The video is also available with closed captioning on YouTube.
[Kiruna Declaration Signing takes place.]
So please, if there is questions.
QUESTION: If I could ask Secretary Kerry and Minister Lavrov, you’ve spent a lot of time in the last few weeks and months working together on a variety of issues from Syria to the Arctic issues that you’ve discussed in the last two days. And yesterday, you had an American official from the Embassy in Moscow who was detained by the Russians and accused of espionage. Is that constructive to the kind of work, collaborative work, that you’re trying to do now? Thank you.
SECRETARY KERRY: (Off mike.) Testing – one, two, three, four, five. So for all of you who didn’t hear that answer, I have nothing to add with respect to the situation regarding an Embassy official in Moscow.
And I’m grateful to my friend Sergey Lavrov, the Minister of Russia, for a very productive meeting yesterday in which we did the large business of our countries, which was facing first of all the challenge of Syria. We met at length. We both agreed that there is much work to be done. We understand what each of us has to do in the next days. We’re very optimistic that we can get that work done. We’ve both been in touch with the United Nations, with Ban Ki-moon, with other participants. Each of us has agreed to work very hard with respect to the flow of people that we are in touch with, the foreign ministers, the opposition, the Assad regime, others, in order to bring the parties to the table. And I think it’s fair to say that both of us are confident about the direction that we’re moving in and very, very hopeful that within in a short period of time the pieces will have come together fully so that the world, hopefully, will have an opportunity to be given an alternative to the violence and destruction that is taking place in Syria at this moment.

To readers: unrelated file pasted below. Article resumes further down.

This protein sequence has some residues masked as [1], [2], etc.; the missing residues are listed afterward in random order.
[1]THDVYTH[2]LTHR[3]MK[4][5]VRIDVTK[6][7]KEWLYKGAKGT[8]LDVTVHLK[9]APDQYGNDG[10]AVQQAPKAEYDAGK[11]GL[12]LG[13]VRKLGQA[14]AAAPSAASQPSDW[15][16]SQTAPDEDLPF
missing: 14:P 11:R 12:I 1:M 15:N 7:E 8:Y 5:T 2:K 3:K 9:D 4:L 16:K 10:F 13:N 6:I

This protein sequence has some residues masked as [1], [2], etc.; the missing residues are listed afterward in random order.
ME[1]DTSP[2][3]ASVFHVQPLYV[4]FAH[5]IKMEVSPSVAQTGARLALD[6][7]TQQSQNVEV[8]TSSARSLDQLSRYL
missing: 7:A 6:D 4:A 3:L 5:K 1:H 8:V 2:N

FOREIGN MINISTER LAVROV: Thank you. I can confirm that we had a very productive meeting yesterday. We did not discuss the incident to which you refer. Everything we should have to say – we, the Russian side – on that particular incident was stated yesterday by the spokesman of the Russian Foreign Ministry. I have nothing to add.
As to the substance of our cooperative meeting yesterday, I would share the assessments just presented by John. We have a very clear initiative on the table. The Russian-American proposal to convene a conference to start implementing the Geneva communique of June last year – it’s self explanatory and what we need now is to mobilize support for this initiative on the basis of what was, I believe, in Geneva and what was proposed by Washington and Moscow – to mobilize support first of all by all the Syrian groups, the regime and all opposition groups; and second by those outside actors who have influence on either one or the other Syrian group.